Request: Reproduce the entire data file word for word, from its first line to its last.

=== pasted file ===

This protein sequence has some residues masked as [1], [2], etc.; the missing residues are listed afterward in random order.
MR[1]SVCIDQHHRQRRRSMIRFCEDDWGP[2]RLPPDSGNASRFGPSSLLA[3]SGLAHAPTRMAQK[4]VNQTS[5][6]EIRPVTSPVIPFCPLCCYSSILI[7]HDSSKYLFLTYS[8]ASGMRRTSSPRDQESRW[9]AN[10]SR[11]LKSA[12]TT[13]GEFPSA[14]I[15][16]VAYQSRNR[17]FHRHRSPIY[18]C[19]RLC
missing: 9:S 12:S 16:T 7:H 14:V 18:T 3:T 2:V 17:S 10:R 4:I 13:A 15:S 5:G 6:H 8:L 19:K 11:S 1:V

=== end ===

This protein sequence has some residues masked as [1], [2], etc.; the missing residues are listed afterward in random order.
MR[1]SVCIDQHHRQRRRSMIRFCEDDWGP[2]RLPPDSGNASRFGPSSLLA[3]SGLAHAPTRMAQK[4]VNQTS[5][6]EIRPVTSPVIPFCPLCCYSSILI[7]HDSSKYLFLTYS[8]ASGMRRTSSPRDQESRW[9]AN[10]SR[11]LKSA[12]TT[13]GEFPSA[14]I[15][16]VAYQSRNR[17]FHRHRSPIY[18]C[19]RLC
missing: 9:S 12:S 16:T 7:H 14:V 18:T 3:T 2:V 17:S 10:R 4:I 13:A 15:S 5:G 6:H 8:L 19:K 11:S 1:V